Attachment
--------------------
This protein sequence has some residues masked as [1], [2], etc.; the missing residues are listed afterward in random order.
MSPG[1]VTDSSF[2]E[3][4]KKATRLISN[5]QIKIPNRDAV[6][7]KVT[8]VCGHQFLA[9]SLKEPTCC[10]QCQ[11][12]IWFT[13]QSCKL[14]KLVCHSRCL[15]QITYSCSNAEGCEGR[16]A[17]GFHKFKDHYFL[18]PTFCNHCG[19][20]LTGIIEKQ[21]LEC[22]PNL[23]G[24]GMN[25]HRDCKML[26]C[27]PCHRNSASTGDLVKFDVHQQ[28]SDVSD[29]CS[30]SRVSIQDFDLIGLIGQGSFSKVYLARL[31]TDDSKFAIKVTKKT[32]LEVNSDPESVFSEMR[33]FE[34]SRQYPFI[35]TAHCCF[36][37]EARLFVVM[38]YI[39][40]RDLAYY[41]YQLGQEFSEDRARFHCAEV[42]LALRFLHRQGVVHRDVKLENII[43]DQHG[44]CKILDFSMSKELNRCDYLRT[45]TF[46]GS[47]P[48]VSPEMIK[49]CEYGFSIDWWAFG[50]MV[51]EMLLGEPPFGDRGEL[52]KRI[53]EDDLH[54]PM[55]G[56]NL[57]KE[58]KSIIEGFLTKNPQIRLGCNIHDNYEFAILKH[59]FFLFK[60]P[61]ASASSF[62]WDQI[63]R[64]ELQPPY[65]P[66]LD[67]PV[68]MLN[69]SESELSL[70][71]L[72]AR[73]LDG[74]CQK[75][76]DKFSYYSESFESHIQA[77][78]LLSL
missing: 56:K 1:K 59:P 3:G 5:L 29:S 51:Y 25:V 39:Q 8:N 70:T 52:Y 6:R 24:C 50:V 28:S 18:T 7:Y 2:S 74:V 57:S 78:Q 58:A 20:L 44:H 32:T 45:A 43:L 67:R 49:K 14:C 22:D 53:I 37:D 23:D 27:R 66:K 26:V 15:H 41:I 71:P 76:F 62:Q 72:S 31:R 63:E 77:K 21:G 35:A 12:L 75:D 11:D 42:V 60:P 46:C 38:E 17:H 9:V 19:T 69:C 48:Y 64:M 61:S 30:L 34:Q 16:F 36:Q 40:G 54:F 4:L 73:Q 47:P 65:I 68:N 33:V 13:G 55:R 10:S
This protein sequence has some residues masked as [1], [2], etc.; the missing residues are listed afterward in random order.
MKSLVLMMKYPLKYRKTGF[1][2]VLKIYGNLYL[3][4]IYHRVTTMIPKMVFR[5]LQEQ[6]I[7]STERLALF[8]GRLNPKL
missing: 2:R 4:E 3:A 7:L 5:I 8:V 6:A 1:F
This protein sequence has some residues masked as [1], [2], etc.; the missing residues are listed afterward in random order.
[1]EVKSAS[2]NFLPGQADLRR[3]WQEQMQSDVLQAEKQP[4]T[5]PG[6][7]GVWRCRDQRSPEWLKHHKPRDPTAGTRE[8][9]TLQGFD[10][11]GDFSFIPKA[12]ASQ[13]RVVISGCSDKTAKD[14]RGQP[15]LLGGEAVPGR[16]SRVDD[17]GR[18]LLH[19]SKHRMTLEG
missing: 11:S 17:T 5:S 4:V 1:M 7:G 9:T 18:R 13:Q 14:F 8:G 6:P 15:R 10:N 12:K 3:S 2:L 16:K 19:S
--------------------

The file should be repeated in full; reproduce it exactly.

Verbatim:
This protein sequence has some residues masked as [1], [2], etc.; the missing residues are listed afterward in random order.
MSPG[1]VTDSSF[2]E[3][4]KKATRLISN[5]QIKIPNRDAV[6][7]KVT[8]VCGHQFLA[9]SLKEPTCC[10]QCQ[11][12]IWFT[13]QSCKL[14]KLVCHSRCL[15]QITYSCSNAEGCEGR[16]A[17]GFHKFKDHYFL[18]PTFCNHCG[19][20]LTGIIEKQ[21]LEC[22]PNL[23]G[24]GMN[25]HRDCKML[26]C[27]PCHRNSASTGDLVKFDVHQQ[28]SDVSD[29]CS[30]SRVSIQDFDLIGLIGQGSFSKVYLARL[31]TDDSKFAIKVTKKT[32]LEVNSDPESVFSEMR[33]FE[34]SRQYPFI[35]TAHCCF[36][37]EARLFVVM[38]YI[39][40]RDLAYY[41]YQLGQEFSEDRARFHCAEV[42]LALRFLHRQGVVHRDVKLENII[43]DQHG[44]CKILDFSMSKELNRCDYLRT[45]TF[46]GS[47]P[48]VSPEMIK[49]CEYGFSIDWWAFG[50]MV[51]EMLLGEPPFGDRGEL[52]KRI[53]EDDLH[54]PM[55]G[56]NL[57]KE[58]KSIIEGFLTKNPQIRLGCNIHDNYEFAILKH[59]FFLFK[60]P[61]ASASSF[62]WDQI[63]R[64]ELQPPY[65]P[66]LD[67]PV[68]MLN[69]SESELSL[70][71]L[72]AR[73]LDG[74]CQK[75][76]DKFSYYSESFESHIQA[77][78]LLSL
missing: 56:K 1:K 59:P 3:G 5:L 29:S 51:Y 25:V 39:Q 8:N 70:T 52:Y 6:R 24:C 50:V 28:S 18:T 7:Y 2:S 74:V 57:S 78:Q 58:A 20:L 44:H 32:T 45:A 43:L 67:R 49:K 14:C 22:D 53:I 37:D 23:D 27:R 66:K 26:V 15:H 41:I 71:P 76:F 62:Q 72:S 31:R 63:E 77:K 21:G 35:A 12:L 75:D 11:D 42:V 60:P 46:C 38:E 17:H 9:V 19:T 69:C 48:Y 64:M 61:S 30:L 34:Q 16:F 36:Q 40:G 54:F 4:L 73:Q 47:P 65:I 68:N 33:V 13:G 55:R 10:S
This protein sequence has some residues masked as [1], [2], etc.; the missing residues are listed afterward in random order.
MKSLVLMMKYPLKYRKTGF[1][2]VLKIYGNLYL[3][4]IYHRVTTMIPKMVFR[5]LQEQ[6]I[7]STERLALF[8]GRLNPKL
missing: 2:R 4:E 3:A 7:L 5:I 8:V 6:A 1:F
This protein sequence has some residues masked as [1], [2], etc.; the missing residues are listed afterward in random order.
[1]EVKSAS[2]NFLPGQADLRR[3]WQEQMQSDVLQAEKQP[4]T[5]PG[6][7]GVWRCRDQRSPEWLKHHKPRDPTAGTRE[8][9]TLQGFD[10][11]GDFSFIPKA[12]ASQ[13]RVVISGCSDKTAKD[14]RGQP[15]LLGGEAVPGR[16]SRVDD[17]GR[18]LLH[19]SKHRMTLEG
missing: 11:S 17:T 5:S 4:V 1:M 7:G 9:T 18:R 13:Q 14:F 8:G 6:P 15:R 10:N 12:K 3:S 2:L 16:K 19:S